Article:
In 2009, Brigham-Grette led an international team of scientists to Lake El’gygytgyn, where they drilled a 685.5 meter sediment core, representing approximately the last 3.6 million years of Earth’s history. Lindberg and his co-authors used the portion of this sedimentary core that spanned the MPT and looked for specific biomarkers that could help them ascertain temperature and vegetation. With this information, they were able to reconstruct, for the first time, climactic conditions in the Arctic during the MPT.

While the team did not solve the mystery of the MPT, they did make a few surprising discoveries. For example, an , or era when ice was in retreat, known as MIS 31 is widely recognized as having been abnormally warm—and yet the records at Lake El’gygytgyn show only moderate warmth. Instead, three other , MIS 21, 27 and 29 were as warm or warmer. Finally, the team’s research shows a long-term drying trend throughout the MPT.

“This couldn’t have been done without Lindberg’s enthusiasm,” says Castañeda. “I’ve always had lots of undergrads in my lab, and I love working with them. Kurt took off with this project, and did a wonderful job.”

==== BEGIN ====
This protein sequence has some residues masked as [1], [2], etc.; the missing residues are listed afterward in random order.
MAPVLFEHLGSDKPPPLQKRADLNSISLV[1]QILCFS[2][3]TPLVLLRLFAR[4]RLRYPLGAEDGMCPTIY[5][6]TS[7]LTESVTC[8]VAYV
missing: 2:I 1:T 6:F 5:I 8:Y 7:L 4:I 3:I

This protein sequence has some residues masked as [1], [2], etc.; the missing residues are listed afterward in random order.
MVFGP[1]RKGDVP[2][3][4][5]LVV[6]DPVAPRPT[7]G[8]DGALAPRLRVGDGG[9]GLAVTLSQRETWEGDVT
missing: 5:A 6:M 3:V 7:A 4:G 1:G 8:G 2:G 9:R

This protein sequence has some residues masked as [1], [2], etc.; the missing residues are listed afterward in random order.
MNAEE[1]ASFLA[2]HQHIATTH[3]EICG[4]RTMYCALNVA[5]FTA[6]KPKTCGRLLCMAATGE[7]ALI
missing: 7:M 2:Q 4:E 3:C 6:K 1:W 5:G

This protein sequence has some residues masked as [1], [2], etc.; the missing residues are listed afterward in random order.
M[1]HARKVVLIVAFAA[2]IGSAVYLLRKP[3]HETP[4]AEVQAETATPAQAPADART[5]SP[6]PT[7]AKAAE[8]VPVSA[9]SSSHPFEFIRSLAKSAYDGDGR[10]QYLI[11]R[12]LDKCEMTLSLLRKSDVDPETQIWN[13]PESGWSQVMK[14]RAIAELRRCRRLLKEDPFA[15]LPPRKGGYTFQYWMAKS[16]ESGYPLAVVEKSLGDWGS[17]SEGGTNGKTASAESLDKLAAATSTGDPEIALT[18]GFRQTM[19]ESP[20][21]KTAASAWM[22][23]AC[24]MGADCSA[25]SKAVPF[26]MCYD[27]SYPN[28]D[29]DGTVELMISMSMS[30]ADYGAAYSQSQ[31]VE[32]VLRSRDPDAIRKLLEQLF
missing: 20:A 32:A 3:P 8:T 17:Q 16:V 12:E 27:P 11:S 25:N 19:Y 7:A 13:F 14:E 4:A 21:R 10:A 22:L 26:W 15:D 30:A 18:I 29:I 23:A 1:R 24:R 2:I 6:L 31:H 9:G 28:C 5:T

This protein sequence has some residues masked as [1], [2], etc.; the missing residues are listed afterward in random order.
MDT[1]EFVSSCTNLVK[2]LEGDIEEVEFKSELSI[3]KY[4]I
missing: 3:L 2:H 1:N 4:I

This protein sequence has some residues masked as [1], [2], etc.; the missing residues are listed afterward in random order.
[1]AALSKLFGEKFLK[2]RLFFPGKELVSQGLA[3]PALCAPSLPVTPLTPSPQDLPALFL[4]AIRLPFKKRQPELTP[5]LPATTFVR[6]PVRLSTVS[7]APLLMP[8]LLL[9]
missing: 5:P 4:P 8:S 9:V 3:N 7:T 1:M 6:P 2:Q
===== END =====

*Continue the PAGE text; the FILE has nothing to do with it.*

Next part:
More information:
Kurt R. Lindberg et al, Biomarker Proxy Records of Arctic Climate Change During the Mid-Pleistocene Transition from Lake El’gygytgyn (Far East Russia), Climate of the Past (2021). DOI: 10.5194/cp-2021-66

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Improving predictions of ‘flesh-eating’ bacteria in Ala Wai Canal, Hawai’i

Field team casting off at the Ala Wai Harbor. Pictured: Kyle Conner, Zoe Glenn, Olivia Hughes, Ashley Hiʻilani Sanchez, Jessica Bullington, and Solomon Chen. Credit: Brian Glazer/ UH SOEST.

Recently published research led by University of Hawai’i (UH) at Mānoa scientists highlights the potential for using oceanographic sensors to make accurate predictions of Vibrio vulnificus, an infectious bacterium, in the Ala Wai Canal in Waikiki, Hawai’i. By assessing rainfall, water temperature, dissolved nutrients and organic matter the team now has the ability to forecast potential spikes in levels of the bacteria.